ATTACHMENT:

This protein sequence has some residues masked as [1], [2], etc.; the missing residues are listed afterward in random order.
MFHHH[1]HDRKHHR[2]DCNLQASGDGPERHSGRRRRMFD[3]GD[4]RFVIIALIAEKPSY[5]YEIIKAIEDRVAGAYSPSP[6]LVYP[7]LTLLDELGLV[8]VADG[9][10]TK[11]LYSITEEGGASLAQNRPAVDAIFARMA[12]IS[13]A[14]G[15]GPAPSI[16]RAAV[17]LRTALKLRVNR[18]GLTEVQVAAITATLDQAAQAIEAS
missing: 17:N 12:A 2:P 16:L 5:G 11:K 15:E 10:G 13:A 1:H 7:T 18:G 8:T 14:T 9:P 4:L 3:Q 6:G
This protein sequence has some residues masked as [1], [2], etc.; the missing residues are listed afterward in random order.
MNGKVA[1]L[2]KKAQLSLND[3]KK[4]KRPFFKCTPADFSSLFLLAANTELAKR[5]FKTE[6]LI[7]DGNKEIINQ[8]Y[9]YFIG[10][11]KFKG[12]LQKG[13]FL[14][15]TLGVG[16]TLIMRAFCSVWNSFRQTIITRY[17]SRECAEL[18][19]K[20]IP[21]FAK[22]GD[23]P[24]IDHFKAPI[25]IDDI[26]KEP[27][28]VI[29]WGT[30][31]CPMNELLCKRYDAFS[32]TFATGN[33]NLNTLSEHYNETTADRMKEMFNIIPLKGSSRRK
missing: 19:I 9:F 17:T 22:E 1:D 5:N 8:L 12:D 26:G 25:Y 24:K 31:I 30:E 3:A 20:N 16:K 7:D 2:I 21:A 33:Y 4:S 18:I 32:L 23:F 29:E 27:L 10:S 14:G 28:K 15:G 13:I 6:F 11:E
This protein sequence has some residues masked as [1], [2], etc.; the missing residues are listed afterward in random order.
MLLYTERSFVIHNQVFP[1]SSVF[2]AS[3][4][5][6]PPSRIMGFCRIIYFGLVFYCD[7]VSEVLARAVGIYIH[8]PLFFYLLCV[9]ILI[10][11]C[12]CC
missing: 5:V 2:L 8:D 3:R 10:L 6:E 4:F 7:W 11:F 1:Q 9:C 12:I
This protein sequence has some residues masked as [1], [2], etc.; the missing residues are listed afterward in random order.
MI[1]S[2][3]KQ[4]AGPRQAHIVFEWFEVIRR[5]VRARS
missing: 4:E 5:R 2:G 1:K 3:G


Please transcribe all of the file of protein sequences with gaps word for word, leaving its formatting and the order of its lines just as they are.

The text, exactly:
This protein sequence has some residues masked as [1], [2], etc.; the missing residues are listed afterward in random order.
MFHHH[1]HDRKHHR[2]DCNLQASGDGPERHSGRRRRMFD[3]GD[4]RFVIIALIAEKPSY[5]YEIIKAIEDRVAGAYSPSP[6]LVYP[7]LTLLDELGLV[8]VADG[9][10]TK[11]LYSITEEGGASLAQNRPAVDAIFARMA[12]IS[13]A[14]G[15]GPAPSI[16]RAAV[17]LRTALKLRVNR[18]GLTEVQVAAITATLDQAAQAIEAS
missing: 17:N 12:A 2:P 16:L 5:G 11:K 15:E 10:G 13:A 1:H 7:T 18:G 8:T 14:T 9:P 4:L 3:Q 6:G
This protein sequence has some residues masked as [1], [2], etc.; the missing residues are listed afterward in random order.
MNGKVA[1]L[2]KKAQLSLND[3]KK[4]KRPFFKCTPADFSSLFLLAANTELAKR[5]FKTE[6]LI[7]DGNKEIINQ[8]Y[9]YFIG[10][11]KFKG[12]LQKG[13]FL[14][15]TLGVG[16]TLIMRAFCSVWNSFRQTIITRY[17]SRECAEL[18][19]K[20]IP[21]FAK[22]GD[23]P[24]IDHFKAPI[25]IDDI[26]KEP[27][28]VI[29]WGT[30][31]CPMNELLCKRYDAFS[32]TFATGN[33]NLNTLSEHYNETTADRMKEMFNIIPLKGSSRRK
missing: 19:I 9:F 17:T 22:E 1:D 5:N 8:L 12:D 26:G 25:Y 24:K 31:I 30:E 3:A 20:N 16:K 7:D 2:I 21:A 33:Y 4:S 18:I 32:L 23:F 29:E 27:L 10:S 14:G 28:K 15:G 13:I 6:F 11:E
This protein sequence has some residues masked as [1], [2], etc.; the missing residues are listed afterward in random order.
MLLYTERSFVIHNQVFP[1]SSVF[2]AS[3][4][5][6]PPSRIMGFCRIIYFGLVFYCD[7]VSEVLARAVGIYIH[8]PLFFYLLCV[9]ILI[10][11]C[12]CC
missing: 5:V 2:L 8:D 3:R 10:L 6:E 4:F 7:W 11:F 1:Q 9:C 12:I
This protein sequence has some residues masked as [1], [2], etc.; the missing residues are listed afterward in random order.
MI[1]S[2][3]KQ[4]AGPRQAHIVFEWFEVIRR[5]VRARS
missing: 4:E 5:R 2:G 1:K 3:G